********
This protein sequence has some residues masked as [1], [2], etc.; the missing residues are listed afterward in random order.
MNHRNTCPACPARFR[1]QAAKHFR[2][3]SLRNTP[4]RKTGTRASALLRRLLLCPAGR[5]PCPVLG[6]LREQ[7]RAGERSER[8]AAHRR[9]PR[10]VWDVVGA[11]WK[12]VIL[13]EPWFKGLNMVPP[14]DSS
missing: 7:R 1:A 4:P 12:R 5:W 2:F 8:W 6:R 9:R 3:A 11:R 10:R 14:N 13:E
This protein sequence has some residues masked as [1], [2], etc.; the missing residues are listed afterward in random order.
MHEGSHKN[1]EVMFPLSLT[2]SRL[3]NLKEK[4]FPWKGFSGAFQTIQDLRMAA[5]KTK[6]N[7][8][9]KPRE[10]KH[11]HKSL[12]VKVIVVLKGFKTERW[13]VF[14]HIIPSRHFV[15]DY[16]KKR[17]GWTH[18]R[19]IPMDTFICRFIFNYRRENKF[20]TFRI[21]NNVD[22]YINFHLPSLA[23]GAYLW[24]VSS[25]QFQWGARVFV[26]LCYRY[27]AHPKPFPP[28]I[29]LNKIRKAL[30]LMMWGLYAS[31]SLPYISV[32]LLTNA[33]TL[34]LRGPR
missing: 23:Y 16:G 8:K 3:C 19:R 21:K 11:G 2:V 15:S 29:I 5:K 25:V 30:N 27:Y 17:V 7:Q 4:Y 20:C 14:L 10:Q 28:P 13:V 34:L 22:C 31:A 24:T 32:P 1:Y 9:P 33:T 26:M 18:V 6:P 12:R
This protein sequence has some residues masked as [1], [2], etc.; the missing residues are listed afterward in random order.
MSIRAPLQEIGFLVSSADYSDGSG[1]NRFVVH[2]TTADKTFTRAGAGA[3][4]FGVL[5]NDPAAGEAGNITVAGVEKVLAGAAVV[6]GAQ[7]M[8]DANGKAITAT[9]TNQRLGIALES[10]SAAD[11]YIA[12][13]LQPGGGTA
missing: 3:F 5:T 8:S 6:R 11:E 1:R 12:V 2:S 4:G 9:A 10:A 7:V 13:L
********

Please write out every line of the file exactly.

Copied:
This protein sequence has some residues masked as [1], [2], etc.; the missing residues are listed afterward in random order.
MNHRNTCPACPARFR[1]QAAKHFR[2][3]SLRNTP[4]RKTGTRASALLRRLLLCPAGR[5]PCPVLG[6]LREQ[7]RAGERSER[8]AAHRR[9]PR[10]VWDVVGA[11]WK[12]VIL[13]EPWFKGLNMVPP[14]DSS
missing: 7:R 1:A 4:P 12:R 5:W 2:F 8:W 6:R 9:R 3:A 11:R 10:R 14:N 13:E
This protein sequence has some residues masked as [1], [2], etc.; the missing residues are listed afterward in random order.
MHEGSHKN[1]EVMFPLSLT[2]SRL[3]NLKEK[4]FPWKGFSGAFQTIQDLRMAA[5]KTK[6]N[7][8][9]KPRE[10]KH[11]HKSL[12]VKVIVVLKGFKTERW[13]VF[14]HIIPSRHFV[15]DY[16]KKR[17]GWTH[18]R[19]IPMDTFICRFIFNYRRENKF[20]TFRI[21]NNVD[22]YINFHLPSLA[23]GAYLW[24]VSS[25]QFQWGARVFV[26]LCYRY[27]AHPKPFPP[28]I[29]LNKIRKAL[30]LMMWGLYAS[31]SLPYISV[32]LLTNA[33]TL[34]LRGPR
missing: 23:Y 16:G 8:K 3:C 19:R 21:K 11:G 2:V 15:S 29:I 5:K 25:V 30:N 27:Y 17:V 7:Q 4:Y 20:C 14:L 10:Q 28:P 13:V 34:L 22:C 31:A 24:T 32:P 1:Y 9:P 33:T 26:M 18:V 6:P 12:R
This protein sequence has some residues masked as [1], [2], etc.; the missing residues are listed afterward in random order.
MSIRAPLQEIGFLVSSADYSDGSG[1]NRFVVH[2]TTADKTFTRAGAGA[3][4]FGVL[5]NDPAAGEAGNITVAGVEKVLAGAAVV[6]GAQ[7]M[8]DANGKAITAT[9]TNQRLGIALES[10]SAAD[11]YIA[12][13]LQPGGGTA
missing: 3:F 5:T 8:S 6:R 11:E 1:R 12:V 2:S 4:G 9:A 10:A 7:V 13:L